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Qantas ends 39 years of Boeing 767 operations as last 767 freighter retires    

Qantas has finally bid farewell to its last Boeing 767 aircraft, 39 years after receiving its first of the type back in 1985. The last remaining 767, a dedicated freighter variant, operated its last flight on behalf of the carrier’s cargo division, Qantas Freight, on Friday, May 17, 2024, from Hong Kong (HKG) to Sydney (SYD) as QF7526. 

According to ch-aviation, the sole remaining 767 aircraft is 18.3 years old and was delivered new, as a freighter, to All Nippon Airways in Japan in February 2006. It was sold to Qantas in February 2011 for use by its subsidiary company, Express Freighters Australia, on its behalf, where it operated in full Qantas Freight livery.  

Ryan Fletcher / Shutterstock

Over the past four decades, the carrier has operated a total of 41 Boeing 767s, including 767-200s, 767-300s, and the 767-300F. The first aircraft, VH-EAJ, arrived with the airline on July 5, 1985, clocking up over 59,000 flight hours before it was retired in 2003. All of the airline’s passenger-carrying 767 fleet had been retired by the end of 2014, having carried over 168 million passengers on 927,000 separate flights.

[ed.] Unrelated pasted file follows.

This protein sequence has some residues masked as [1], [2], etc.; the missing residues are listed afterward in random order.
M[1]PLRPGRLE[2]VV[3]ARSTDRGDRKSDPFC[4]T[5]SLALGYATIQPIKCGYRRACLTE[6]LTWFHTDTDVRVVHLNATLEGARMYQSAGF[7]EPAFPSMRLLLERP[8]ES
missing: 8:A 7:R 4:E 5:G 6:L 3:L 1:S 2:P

Qantas Freight is currently undergoing a fleet renewal program in parallel to the parent company’s switch to a predominantly Airbus-equipped operation. The division is introducing more Airbus A330Fs and A321Fs into its fleet, replacing older Boeing 737-300s and 737-400s, plus the 767-300 which has just retired. The company also has four British Aerospace 146 freighters for use on shorter routes. 

Ever wondered how an @Airbus A330 is converted from a passenger aircraft into a freighter?

Let us show you… pic.twitter.com/FniOLO5RIG

— Qantas (@Qantas) March 15, 2024

Records show that, despite this particular 767F being retired from service, there are another 280 767-300 freighters still in operation with 14 airlines worldwide. This number excludes other 767-300s that were built as passenger variants but which have since been converted to freighters, of which there are still 233 operating with 30 carriers.   

For now, the Qantas Freight fleet comprises four Airbus A321 freighters, two A330 freighters, one 737-300F, two 747-400Fs, two 146-200s, and two 146-300s. The remaining 737s are all due to be removed from the company’s fleet by the end of 2024. 

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